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Preparing Soft-Shell Crab

Yes, you have to kill it -- but that's part of the ceremony. And it tastes oh, so good...

Soft-shell crab is one of the last live animals you'll find in a grocery store. These days, the animals we purchase are dead and butchered, no longer resembling the wild beasts they once were.

Soft-shells come a-wriggling, fresh and lively. Unlike lobsters, which can be tossed into a steam bath straight from the store, these crabs require a bit of prep. As a result, too many home cooks pass up the opportunity to cook them at home.

But luckily, preparing a soft-shell crab is simpler than mincing an onion; you don't even need a knife to do it.

The first thing you want to do is kill the crab. (After all, it's more humane to butcher a dead animal than a live one.)

Turn the crab on his or her back. This is where I take a moment to thank the crab for becoming my dinner. It's hokey, but it makes me feel better about what comes next.

While the crab is belly-up, take a moment to note the sex. This has nothing to do with killing it, but it will impress your friends. Male crabs have a flap the shape of the Washington monument, while she-crab's flaps are round.

Whatever the gender, take an ice pick to the right topmost part of the genitalia and insert. This will lead to even more wriggling, which can last for another 10 minutes. Don't let the involuntary muscle action upset you; this crab is dead.

Next, pull the flap down, and use a scissor to snip off any gray matter you find. You can snip off the whole flap if you like, but it's tasty, so I prefer to leave it on.

Then turn the crab on its belly and snip off his or her face. Remove 1/4-inch of the crab's visage, including the eyes.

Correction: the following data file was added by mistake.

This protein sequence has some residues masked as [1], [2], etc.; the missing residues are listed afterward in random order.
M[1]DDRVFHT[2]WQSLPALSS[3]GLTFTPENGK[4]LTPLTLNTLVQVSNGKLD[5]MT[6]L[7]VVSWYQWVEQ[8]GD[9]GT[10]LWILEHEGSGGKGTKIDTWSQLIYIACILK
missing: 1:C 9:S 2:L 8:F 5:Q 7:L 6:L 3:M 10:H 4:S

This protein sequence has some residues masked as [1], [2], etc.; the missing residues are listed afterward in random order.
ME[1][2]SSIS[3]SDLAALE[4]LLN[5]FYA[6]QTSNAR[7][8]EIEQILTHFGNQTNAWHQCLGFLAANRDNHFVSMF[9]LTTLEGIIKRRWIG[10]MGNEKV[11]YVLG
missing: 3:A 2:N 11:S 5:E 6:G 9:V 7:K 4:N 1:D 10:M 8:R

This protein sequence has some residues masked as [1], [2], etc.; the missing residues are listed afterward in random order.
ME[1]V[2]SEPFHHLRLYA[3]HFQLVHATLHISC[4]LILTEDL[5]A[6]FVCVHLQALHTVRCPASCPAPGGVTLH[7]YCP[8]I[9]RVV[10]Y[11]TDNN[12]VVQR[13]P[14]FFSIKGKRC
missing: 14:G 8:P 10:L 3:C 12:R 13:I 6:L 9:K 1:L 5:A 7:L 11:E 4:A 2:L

Next, flip up each side of the shell. Here you'll find the feathery lungs; cut them off and discard.

That's it -- from live wriggly thing to dead prepped crab in three easy steps.

From here, the best way to cook the crab is to pan-fry it in a cast iron skillet in at least 1/4-inch of cooking oil. If you use less fat than that, the crab won't be submerged, and will be undercooked in the center by the time the crust is golden.

And lastly, though I love trimming unnecessary steps from recipes, this one can't be cut: You've got to coat the crab.

The coating actually doubles the amount of crisp crab flavor in the dish, so it's worth the five minutes it takes to do it. Think about it like this: Since you didn't have to wrestle the crab from her shell, the least you can do is hand her a coat.

Crispy Soft-shell Crab Sandwiches

Serves 4

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For Crabs:

Vegetable or canola oil, for frying

1 cup flour

1 1/2 cups Panko breadcrumbs

2 eggs, lightly scrambled with 1 teaspoon Worcestershire Sauce (optional)

4 prepared soft-shell crabs

1/2 teaspoon Old Bay seasoning

1/2 teaspoon kosher salt

For Sandwiches:

1/4 cup mayonnaise

1 tablespoon adobo sauce (from a can of chipotles) (optional)

8 slices potato bread, toasted

2 plum tomatoes, sliced

4 leaves green leaf lettuce

Additional kosher salt and Old Bay seasoning, if desired

In a 10-inch cast iron skillet, heat 1/4 teaspoon of oil to 350 degrees F.

Place flour and breadcrumbs in two separate shallow dishes, and eggs in a shallow bowl. Sprinkle crabs on both sides with Old Bay and salt. Coat crabs with flour, tapping off excess, then egg, and finally breadcrumbs.

Add prepared crabs, two at a time, to the oil. Cover with a splatter screen. Cook, until golden, turning once, about 7 to 10 minutes total. Remove and drain crabs.

To assemble sandwiches: Combine mayonnaise with adobo sauce, if desired; stir well. Coat toasted bread with spicy mayonnaise. Assemble sandwiches with lettuce, tomato and crab; season to taste. Enjoy warm.

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